Hollywood writers are paid a lot to relinquish control. But that doesn't eradicate the pain. Even the most thick-skinned watch in frustration as their vision takes unanticipated turns.
Such was the case with "Wyatt Earp," according to a letter that writer Dan Gordon dashed off to critics lambasting the screenplay. The three-hour-plus film, rewritten by director Lawrence Kasdan, had opened to downbeat reviews and equally discouraging audience response. While he didn't want to disparage Kasdan, Gordon stressed, neither did he want his "Murder in the First"--a courtroom drama to be released by Warner Bros. in the fall--to be tainted by any "residual aftertaste."
According to Gordon, a veteran screenwriter responsible for such films as the 1992 hit "Passenger 57," the final version of the script was a far cry from the one he and "Wyatt Earp" star/co-producer Kevin Costner had knocked out over nearly three years. To illustrate his point, Gordon sent along a copy of his novelization and a book-on-tape he narrated himself--both based on his version of the story.
"Kevin and I were visualizing a 'Western Godfather,' " recalls Gordon, whose involvement with the project ended when Kasdan came on board in early 1993. "It was to be two movies, in fact, centering on three families: the Earps and two organized crime families. Mike Gray, a bizarro mirror image of Earp, managed to get Tombstone, the richest town west of the Mississippi, deeded to his private company. It was a land grab worth $10 million to $20 million in 1880 dollars--and the only thing between him and that money was Wyatt Earp. That's what our story was about."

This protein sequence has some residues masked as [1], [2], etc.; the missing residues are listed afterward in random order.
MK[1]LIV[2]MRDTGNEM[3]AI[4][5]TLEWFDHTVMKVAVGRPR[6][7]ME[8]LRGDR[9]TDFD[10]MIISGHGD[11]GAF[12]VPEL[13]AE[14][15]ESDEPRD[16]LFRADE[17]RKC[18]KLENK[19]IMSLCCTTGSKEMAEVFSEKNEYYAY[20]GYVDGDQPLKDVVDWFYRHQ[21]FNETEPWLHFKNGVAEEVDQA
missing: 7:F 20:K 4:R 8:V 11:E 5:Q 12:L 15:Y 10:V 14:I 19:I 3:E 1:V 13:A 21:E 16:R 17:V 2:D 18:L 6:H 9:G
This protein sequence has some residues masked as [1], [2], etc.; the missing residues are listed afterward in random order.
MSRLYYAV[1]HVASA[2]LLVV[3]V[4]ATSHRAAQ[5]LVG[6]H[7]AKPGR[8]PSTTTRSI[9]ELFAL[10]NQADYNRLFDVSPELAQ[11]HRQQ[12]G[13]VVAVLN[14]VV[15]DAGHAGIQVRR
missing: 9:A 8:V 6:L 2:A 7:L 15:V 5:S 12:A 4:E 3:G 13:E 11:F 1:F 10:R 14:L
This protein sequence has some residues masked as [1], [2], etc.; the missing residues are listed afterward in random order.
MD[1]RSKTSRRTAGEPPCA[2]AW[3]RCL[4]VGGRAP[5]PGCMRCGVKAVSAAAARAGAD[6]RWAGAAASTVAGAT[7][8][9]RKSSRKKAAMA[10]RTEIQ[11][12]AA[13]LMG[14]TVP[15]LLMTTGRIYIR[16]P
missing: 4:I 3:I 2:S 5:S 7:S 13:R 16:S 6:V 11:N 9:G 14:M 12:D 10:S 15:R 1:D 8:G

Costner's mandate, Gordon recalls, was to ensure that every part in the picture was so strong that he had difficulty deciding which one to play. The rewrite, he maintains, not only eliminated the villains but tacked on a lengthy, superfluous opening sequence, diluted the love story and substituted an inconclusive flashback for the more satisfying original ending.
"Our version put the whole story into the realm of classic tragedy," says Gordon. "Earp realized that he had become that which he was fighting against. And there's no sign of China Mary, who served as the Greek chorus of the piece, or the whole Tombstone Chinese community."
Gordon believes that the movie he and Costner visualized would have more easily differentiated itself from the similar "Tombstone," a December, 1993, release that some believe negatively affected the Kasdan film's box office. ("Instead of offering the same film with a different cast, we would have had a different film with a different cast," he says.)
Still, he remains philosophical.
"I'm gratified that my original vision is preserved in the book and the book-on-tape," Gordon asserts. "The director's vision of my screenplay is on film. I'll stand by mine, and I'll let him stand by his."
Kasdan, who is in Paris preparing the romantic comedy "Paris Match" starring Meg Ryan and Kevin Kline, declined to comment--as did Costner, who is in Hawaii shooting "Waterworld," a futuristic action-adventure movie for Universal Pictures.